Cress really is like an older brother to Avery in every way—he might find him annoying when he complains about money or how long it takes to get from place to place, but it’s only because they’re together so much of the time, and, truly, Avery looks up to him and cares for him from the bottom of his heart. He knows that Cress is Harry’s lover, and though he has, on occasion, found himself perhaps yearning just a little bit for that sort of attention from the man who saved him, he’s never felt jealous of Cress, not when they so obviously fit together like they were made to be, not when their bond is obviously something Avery could never understand, not when they make one another so happy. And Avery knows Cress cares quite a great deal about his happiness, so he can’t really help but care right back about Cress’s happiness, now can he?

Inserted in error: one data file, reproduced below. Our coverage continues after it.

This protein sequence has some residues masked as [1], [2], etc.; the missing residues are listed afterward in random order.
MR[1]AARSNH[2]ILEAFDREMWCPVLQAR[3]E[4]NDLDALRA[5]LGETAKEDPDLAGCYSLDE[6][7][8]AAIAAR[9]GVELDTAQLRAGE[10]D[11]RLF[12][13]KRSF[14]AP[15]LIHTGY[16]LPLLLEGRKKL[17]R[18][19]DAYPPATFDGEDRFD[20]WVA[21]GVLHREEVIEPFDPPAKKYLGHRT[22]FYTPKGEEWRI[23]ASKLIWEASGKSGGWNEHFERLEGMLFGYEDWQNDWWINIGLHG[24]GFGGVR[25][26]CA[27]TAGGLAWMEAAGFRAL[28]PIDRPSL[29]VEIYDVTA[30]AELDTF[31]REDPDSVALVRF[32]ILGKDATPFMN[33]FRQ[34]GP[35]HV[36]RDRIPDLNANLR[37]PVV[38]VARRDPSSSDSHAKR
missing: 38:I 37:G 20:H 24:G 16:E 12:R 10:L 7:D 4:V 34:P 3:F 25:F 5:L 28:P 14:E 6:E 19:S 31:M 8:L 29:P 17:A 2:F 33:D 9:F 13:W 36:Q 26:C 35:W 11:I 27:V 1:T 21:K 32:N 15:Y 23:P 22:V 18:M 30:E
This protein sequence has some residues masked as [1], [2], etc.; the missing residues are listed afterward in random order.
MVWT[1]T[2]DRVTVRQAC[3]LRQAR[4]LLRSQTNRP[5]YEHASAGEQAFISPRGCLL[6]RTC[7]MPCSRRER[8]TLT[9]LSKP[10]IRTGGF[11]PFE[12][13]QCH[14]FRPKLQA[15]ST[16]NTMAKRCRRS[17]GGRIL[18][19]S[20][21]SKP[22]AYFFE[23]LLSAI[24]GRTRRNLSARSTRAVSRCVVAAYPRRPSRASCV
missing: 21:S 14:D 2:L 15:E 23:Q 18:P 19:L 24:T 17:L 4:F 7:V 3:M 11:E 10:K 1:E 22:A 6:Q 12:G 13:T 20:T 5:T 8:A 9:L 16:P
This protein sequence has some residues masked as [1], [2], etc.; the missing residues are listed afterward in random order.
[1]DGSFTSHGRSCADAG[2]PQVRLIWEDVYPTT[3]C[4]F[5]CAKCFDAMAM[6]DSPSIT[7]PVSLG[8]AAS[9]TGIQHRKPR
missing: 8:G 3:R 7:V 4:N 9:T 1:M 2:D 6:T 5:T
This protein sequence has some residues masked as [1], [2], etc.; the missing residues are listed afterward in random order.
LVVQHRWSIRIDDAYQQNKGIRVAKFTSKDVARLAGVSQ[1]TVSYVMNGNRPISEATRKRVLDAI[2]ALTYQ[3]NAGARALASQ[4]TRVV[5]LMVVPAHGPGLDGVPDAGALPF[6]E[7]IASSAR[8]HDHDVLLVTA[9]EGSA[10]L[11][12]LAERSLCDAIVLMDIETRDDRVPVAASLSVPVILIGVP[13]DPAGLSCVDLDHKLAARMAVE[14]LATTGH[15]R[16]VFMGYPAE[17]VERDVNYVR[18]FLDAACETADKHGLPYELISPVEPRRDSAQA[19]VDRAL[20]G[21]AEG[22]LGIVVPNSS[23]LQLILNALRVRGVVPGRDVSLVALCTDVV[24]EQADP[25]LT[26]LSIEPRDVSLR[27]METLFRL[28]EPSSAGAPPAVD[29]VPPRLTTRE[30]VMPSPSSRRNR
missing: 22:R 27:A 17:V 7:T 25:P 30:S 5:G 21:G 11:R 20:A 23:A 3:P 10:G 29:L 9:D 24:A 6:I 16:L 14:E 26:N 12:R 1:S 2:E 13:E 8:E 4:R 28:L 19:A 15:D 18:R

If there is anything to get about Wanizuka, Avery is fairly certain he doesn’t get it. The guy doesn’t make much sense at all, doesn’t seem to have any sense of responsibility or tact or pretty much anything that any normal person would have. Avery doesn’t like to seem narrow-minded, but he’s fairly certain that at least some of the stories Wanizuka goes on about Japan have to be made up, and regardless of their truth, after hearing them ten and twenty times, Avery finds them annoying either way. Wanizuka’s much more childish than he is, too, even though he’s fairly certain Wanizuka’s at least thirty when Avery himself is not yet sixteen and is definitely more mature than he is. And it’s just so frustrating when Wanizuka starts talking in Japanese and no one can understand him; Avery simply doesn’t get him in the slightest.